Lake Mead sunk to a record low Tuesday night by falling below the point that would trigger a water-supply shortage if the reservoir wasn’t expected to recover by January.
Water managers expect the lake’s elevation level to rebound enough to ward off a 2016 shortage thanks to a wetter-than-expected spring. But in the long run, as a Bureau of Reclamation spokeswoman said, “we still need a lot more water.”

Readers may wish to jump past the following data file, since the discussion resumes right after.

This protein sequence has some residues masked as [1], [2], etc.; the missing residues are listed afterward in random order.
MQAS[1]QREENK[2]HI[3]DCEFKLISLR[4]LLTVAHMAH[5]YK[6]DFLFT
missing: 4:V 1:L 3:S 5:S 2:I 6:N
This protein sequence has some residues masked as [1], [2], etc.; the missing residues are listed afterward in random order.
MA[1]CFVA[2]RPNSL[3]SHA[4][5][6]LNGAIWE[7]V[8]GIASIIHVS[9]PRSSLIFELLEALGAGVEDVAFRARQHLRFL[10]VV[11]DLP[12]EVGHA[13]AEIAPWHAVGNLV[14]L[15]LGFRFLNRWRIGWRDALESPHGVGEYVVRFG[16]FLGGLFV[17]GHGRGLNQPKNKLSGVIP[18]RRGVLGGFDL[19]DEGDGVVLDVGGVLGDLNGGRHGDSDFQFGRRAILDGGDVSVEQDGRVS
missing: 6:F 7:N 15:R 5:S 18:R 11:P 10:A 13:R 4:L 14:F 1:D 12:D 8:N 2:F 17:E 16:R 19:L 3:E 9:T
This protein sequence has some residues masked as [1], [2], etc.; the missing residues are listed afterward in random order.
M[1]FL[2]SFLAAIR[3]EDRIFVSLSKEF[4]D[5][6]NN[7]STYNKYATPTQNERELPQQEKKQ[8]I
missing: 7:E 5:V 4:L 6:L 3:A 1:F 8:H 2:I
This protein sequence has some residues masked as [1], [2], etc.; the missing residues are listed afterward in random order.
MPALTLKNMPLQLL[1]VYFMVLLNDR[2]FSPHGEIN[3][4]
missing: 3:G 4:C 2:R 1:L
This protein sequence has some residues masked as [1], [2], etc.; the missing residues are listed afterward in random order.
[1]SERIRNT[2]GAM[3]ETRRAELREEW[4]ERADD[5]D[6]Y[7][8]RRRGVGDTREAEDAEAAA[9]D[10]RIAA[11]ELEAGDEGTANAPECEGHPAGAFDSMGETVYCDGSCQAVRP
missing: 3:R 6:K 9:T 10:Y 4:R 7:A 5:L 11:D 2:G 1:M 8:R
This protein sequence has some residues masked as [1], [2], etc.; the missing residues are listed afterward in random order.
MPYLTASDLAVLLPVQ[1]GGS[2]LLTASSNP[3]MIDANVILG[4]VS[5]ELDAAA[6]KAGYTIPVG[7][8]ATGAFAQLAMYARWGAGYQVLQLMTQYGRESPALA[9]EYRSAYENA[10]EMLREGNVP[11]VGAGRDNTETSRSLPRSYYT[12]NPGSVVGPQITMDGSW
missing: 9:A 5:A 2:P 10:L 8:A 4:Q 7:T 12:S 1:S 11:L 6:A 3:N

The reservoir stores water for parts of Arizona, other Western states and Mexico, all of which have endured a 15-year drought with no end in sight.
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